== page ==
2. I have only just got around to reading this post. Apologies for not responding sooner.

    I am @jamiecowen and I led the somethingniceforashraf campaign. It was not a scam but I understand why you were suspicious. It would have been very easy for me to do a runner with the money but I can reassure you that I never had any intention of doing so. The money was collected through PayPal (into my personal bank account) and also through a justgiving page set up by a partner Mad4Africa – who are a registered with the Charities Commission. The full details of the money that transacted through my PayPal account have been shared with Mad4Africa and are to its satisfaction. I am happy to share the same with anyone who wants to see them. I have full paperwork verifying the transfer of cash to Ashraf, which took place at the Malaysian Embassy. The reason why the donation page was closed down early was because I felt that enough money had been raised and that too much money could have caused additional problems for Ashraf (he’s only twenty and the campaign risked raising hundreds of thousands of pounds) and also there were other causes that needed support at that time (which my site redirected people to).

    Fortunately for this campaign and many other community-minded initiatives that sprang up in the wake of the riots, “trusting your neighbour” won out over cynicism and it is exactly that kind of confidence in each other that we need to embrace as we look to build stronger communities in areas affected by the recent troubles and, indeed, across the UK.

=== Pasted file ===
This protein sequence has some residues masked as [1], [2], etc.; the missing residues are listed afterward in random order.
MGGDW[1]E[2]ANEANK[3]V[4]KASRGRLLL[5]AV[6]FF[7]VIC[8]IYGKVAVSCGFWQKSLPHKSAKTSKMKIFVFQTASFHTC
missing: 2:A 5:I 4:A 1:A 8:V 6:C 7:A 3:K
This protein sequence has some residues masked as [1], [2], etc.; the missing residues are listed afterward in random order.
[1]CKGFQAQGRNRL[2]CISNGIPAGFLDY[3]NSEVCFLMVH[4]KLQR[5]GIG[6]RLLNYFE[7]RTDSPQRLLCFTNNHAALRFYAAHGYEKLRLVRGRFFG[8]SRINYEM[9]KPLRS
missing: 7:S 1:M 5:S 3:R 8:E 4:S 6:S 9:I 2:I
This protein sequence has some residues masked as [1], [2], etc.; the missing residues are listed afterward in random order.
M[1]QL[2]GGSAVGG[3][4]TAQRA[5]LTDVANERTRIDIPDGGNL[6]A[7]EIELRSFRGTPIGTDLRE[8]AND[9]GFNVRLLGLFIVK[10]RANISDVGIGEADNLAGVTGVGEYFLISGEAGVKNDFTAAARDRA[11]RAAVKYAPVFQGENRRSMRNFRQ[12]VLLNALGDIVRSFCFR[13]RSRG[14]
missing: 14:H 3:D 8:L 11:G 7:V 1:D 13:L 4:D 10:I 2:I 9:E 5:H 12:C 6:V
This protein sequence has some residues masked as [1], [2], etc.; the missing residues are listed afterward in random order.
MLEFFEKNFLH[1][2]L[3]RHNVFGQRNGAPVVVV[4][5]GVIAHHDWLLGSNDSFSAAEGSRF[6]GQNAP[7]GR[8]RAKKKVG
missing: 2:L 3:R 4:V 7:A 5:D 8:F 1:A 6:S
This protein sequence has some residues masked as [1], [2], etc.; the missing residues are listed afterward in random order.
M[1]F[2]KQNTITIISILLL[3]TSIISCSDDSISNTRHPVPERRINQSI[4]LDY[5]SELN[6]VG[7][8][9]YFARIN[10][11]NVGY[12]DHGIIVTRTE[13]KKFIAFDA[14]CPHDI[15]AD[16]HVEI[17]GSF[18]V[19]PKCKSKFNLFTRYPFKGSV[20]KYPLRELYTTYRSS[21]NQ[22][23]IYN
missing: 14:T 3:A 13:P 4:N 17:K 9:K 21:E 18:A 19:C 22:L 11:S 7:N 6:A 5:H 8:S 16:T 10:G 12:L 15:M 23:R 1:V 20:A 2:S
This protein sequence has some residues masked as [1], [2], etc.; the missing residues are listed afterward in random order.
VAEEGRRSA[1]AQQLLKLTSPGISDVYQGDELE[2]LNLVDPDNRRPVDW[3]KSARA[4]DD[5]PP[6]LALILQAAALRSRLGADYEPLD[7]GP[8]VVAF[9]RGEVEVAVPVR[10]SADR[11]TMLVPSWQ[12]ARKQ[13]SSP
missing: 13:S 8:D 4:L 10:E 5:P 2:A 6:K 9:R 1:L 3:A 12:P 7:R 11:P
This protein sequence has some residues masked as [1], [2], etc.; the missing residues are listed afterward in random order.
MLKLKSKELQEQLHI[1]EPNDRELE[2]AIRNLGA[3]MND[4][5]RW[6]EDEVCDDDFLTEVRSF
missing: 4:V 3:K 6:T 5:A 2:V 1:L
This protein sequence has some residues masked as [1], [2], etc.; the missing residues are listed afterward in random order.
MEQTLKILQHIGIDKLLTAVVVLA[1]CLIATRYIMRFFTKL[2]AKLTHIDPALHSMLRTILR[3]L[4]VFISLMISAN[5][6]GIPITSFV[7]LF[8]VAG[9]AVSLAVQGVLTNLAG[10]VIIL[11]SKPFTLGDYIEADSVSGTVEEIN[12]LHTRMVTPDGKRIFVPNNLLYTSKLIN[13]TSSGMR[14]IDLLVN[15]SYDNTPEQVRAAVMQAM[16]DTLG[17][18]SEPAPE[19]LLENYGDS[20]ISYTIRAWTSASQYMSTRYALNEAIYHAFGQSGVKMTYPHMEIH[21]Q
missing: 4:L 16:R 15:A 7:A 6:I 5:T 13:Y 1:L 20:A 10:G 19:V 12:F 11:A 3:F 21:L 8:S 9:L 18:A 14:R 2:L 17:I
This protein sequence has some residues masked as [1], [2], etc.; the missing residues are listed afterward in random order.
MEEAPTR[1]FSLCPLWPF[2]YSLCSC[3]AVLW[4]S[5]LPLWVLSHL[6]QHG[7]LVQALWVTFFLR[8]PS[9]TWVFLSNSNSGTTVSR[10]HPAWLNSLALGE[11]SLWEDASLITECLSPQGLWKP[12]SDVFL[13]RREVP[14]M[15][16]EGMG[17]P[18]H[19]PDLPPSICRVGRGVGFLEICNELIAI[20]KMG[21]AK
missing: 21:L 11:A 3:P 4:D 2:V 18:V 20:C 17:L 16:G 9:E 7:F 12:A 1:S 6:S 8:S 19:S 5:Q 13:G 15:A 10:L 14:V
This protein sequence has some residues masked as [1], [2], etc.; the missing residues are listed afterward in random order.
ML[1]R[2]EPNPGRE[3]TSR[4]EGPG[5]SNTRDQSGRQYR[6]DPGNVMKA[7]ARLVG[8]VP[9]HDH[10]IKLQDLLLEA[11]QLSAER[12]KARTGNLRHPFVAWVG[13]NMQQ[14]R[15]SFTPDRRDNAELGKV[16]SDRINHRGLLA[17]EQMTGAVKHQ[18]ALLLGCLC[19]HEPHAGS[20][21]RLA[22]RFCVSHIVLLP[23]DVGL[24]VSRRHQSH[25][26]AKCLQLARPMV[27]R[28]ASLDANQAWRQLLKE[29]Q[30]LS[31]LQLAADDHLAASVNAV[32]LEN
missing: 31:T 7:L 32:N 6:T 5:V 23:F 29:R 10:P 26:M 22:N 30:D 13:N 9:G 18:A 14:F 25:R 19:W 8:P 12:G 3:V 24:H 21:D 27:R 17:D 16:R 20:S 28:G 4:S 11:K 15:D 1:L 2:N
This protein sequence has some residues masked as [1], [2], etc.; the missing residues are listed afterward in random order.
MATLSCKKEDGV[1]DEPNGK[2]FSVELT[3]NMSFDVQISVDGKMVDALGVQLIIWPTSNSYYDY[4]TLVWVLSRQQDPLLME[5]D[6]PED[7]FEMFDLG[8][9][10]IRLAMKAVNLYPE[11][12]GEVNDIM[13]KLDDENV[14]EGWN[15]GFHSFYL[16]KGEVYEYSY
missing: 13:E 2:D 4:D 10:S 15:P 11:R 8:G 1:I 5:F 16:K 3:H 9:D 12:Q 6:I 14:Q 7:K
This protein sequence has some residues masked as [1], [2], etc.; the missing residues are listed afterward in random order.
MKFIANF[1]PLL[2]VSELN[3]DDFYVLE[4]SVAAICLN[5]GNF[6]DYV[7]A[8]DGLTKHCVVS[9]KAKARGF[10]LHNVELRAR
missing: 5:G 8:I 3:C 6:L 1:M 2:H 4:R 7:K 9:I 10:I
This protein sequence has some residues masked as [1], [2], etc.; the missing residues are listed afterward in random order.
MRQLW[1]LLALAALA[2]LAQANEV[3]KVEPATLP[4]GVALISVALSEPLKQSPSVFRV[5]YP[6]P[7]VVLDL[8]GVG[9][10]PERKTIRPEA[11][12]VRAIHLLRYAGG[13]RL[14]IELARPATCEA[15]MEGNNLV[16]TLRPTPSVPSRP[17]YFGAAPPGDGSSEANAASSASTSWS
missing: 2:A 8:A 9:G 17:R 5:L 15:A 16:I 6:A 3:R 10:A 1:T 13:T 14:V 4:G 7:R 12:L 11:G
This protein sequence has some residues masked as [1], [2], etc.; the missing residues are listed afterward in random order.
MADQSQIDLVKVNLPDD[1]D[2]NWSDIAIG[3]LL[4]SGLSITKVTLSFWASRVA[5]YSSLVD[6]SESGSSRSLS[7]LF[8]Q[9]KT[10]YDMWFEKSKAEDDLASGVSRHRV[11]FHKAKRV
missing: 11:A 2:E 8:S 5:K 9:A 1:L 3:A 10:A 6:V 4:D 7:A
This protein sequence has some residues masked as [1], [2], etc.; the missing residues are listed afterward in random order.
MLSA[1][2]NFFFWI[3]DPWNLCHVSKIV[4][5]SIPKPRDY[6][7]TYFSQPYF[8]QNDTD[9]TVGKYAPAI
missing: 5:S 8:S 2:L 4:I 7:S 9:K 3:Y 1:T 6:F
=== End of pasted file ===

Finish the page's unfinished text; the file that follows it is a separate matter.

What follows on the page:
I just wanted to set the record straight.

    All the best

    Jamie Cowen

    • Thank you, Jamie, for following up. Please do understand that I only post my opinions. Thousands of scammers set up donations in the wake of horrible events, for example, when the earthquake hit Haiti. When a donation site comes up without any charity number, then red flags start flying. And in your defense, there are many charities who are completely legit but they barely meet the minimum requirements to function as a charity. For example, one local charity here only donates the bottom-line amount they are required to by law in order to function as a charity – which I am told is somewhere between 3-5%. I cannot substantiate this number, though. I have my allotted charities which I donate regularly to only because I know them and volunteer my time and services to them. I understand in order to function, part of the donations are used to cover the overhead so they may remain functioning. Perfectly understandable and acceptable. It may be different in the UK, but here state-side, there are charities which abuse this privilege and mislead the public. I wish you all well, and hope that everyone who was affected by these riots are recovering in a most efficient manner.